America continues to open up after the frightening and tragic months of the COVID-19 pandemic, thanks to the ongoing vaccination initiative made possible by dedicated researchers whose abilities have unlocked the unknowns that have been key to the vaccine development.
Yet despite the advances in immunization made so far, the United States continues to witness worrying levels of infection, especially in people who have chosen the risk of becoming seriously ill over the possibility of becoming seriously ill. avoid this unwanted and potentially fatal fate.
Meanwhile, health officials say the United States has yet to reach the immunization levels needed to prevent transmission of the virus in communities. In addition, COVID-19 continues to rage in some countries where access to vaccines remains limited or inaccessible for whatever reason.
The bottom line today: COVID-19 has yet to be defeated, and it’s impossible to predict if or when it will happen. Therefore, caution must continue to prevail amid the determined push to try and reopen the economy to a semblance of what it was before COVID-19 arrived.
Caution is especially needed now that a lazy and irresponsible attitude has evolved in many states regarding the reporting of new coronavirus cases, COVID-19-related hospitalizations, and statistics on pandemic-related deaths.
Data collection from Johns Hopkins University found that half of that nation’s states – including Pennsylvania – have halted daily reporting, with some resorting to publishing statistical data five or three times a week, in instead of seven.
Then there’s the schedule implemented by Alabama and Florida, which the other day moved the reporting frequency to once a week, poking fun at the need for ongoing, up-to-date knowledge about what is happening or not happening. on the coronavirus front.
Only up-to-date data can properly focus on where the vaccine focus needs to be most effectively. Only up-to-date data can combat the enemy of misconceptions that can undermine the successes achieved so far as well as the important steps deemed necessary to tackle problems in the future.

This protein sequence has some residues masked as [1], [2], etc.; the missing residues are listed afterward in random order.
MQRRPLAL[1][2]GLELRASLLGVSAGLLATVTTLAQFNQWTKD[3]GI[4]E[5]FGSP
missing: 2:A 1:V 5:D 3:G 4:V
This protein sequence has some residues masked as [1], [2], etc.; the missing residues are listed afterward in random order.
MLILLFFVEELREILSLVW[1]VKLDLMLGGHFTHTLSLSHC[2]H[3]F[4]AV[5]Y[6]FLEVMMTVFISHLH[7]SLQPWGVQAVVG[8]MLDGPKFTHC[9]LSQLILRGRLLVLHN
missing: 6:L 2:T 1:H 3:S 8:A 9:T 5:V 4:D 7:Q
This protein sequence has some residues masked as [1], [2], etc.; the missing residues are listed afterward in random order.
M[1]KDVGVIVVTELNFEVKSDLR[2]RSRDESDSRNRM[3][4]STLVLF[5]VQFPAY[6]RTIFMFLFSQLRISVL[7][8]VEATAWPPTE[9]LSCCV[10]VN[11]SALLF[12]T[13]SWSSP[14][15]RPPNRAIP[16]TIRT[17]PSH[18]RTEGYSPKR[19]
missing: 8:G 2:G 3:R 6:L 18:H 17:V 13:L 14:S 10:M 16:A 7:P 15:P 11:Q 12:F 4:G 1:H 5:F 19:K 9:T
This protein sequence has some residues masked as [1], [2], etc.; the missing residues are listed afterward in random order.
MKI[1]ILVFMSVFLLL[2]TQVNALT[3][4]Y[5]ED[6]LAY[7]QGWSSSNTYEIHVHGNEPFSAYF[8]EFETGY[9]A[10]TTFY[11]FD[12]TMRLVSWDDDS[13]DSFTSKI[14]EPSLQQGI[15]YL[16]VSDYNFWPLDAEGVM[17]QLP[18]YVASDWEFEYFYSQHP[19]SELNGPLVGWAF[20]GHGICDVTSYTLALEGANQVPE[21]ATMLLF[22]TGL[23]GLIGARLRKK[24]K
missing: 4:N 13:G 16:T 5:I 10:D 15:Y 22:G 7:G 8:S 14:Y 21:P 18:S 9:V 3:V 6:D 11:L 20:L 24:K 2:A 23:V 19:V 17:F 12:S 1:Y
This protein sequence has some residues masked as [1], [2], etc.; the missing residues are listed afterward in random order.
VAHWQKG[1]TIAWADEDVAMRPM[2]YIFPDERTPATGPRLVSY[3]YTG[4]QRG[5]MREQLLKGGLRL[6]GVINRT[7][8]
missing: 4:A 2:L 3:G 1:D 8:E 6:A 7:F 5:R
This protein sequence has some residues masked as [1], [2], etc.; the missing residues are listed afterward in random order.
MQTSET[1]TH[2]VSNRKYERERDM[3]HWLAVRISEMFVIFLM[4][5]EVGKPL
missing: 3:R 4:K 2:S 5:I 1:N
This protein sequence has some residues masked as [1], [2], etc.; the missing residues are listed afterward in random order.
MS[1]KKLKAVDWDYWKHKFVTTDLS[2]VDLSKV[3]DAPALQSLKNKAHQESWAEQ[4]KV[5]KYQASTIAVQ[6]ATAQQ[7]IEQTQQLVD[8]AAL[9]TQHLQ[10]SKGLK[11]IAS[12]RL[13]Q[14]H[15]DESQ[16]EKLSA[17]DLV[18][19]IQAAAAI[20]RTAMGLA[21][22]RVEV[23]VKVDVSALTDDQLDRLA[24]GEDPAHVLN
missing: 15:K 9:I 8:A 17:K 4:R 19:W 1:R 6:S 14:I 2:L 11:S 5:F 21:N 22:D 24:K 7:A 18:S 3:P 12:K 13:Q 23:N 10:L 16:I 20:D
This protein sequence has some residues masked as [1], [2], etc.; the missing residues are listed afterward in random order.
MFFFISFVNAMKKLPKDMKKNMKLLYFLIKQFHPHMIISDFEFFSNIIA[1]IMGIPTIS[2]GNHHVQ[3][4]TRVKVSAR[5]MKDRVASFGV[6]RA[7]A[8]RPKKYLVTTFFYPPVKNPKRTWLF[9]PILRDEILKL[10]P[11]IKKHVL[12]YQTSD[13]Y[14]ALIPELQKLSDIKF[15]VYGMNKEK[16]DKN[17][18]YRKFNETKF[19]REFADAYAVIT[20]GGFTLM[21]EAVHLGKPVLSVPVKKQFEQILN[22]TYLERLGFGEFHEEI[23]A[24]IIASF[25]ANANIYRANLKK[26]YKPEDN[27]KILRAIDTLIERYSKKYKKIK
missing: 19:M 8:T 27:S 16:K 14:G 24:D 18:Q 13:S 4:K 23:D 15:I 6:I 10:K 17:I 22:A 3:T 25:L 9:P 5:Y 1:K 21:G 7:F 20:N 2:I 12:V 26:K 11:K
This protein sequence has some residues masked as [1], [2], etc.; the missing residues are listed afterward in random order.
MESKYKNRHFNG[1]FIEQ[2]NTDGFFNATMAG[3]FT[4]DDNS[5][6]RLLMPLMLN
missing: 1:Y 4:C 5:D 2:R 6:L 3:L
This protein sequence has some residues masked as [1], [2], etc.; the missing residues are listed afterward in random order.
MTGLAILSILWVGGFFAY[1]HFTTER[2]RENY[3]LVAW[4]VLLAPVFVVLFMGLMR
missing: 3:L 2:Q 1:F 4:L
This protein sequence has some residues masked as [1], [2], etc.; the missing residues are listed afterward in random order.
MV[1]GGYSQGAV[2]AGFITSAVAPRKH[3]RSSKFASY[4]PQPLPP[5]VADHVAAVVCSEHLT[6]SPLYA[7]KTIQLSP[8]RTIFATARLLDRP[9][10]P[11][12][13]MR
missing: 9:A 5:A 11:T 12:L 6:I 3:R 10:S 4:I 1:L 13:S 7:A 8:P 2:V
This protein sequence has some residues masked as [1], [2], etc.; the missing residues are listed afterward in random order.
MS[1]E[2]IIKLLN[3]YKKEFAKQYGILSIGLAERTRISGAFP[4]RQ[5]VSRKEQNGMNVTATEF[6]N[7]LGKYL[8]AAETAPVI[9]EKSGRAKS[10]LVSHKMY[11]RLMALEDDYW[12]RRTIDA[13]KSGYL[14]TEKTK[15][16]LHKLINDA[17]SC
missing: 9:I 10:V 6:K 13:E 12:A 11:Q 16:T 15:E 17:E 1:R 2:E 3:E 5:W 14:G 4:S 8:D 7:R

The efforts of epidemiologists and researchers suffer when an excessive amount of “old” information is what they have to guide their work and make important decisions.
The pandemic has proven that even a few days can move up-to-date information to the category of outdated and unreliable information.
A June 10 Wall Street Journal article developed the relevance of this concern by noting that epidemiologists and researchers “The worry’s delayed data will leave public health officials with blind spots as new variants of the coronavirus circulate and many parts of the world battle the increase in cases.”
Beth Blauer, executive director of the Centers for Civic Impact at Johns Hopkins, was quoted in the Journal as saying “The test data is really a great monitor to help us understand where we are now and whether or not the trend is in the wrong direction. We still have a raging global pandemic that is having huge impacts in places outside of the United States. “
Epidemiologists are keeping a close watch on states in southern America, where vaccination rates are lagging behind and cases spiked a year ago as people switched to indoor air conditioning to cope with the heat.
Having a constant flow of reliable information is not a political problem; it is common sense in the name of the well-being of the nation.
The lazy and irresponsible trend towards much less data must stop.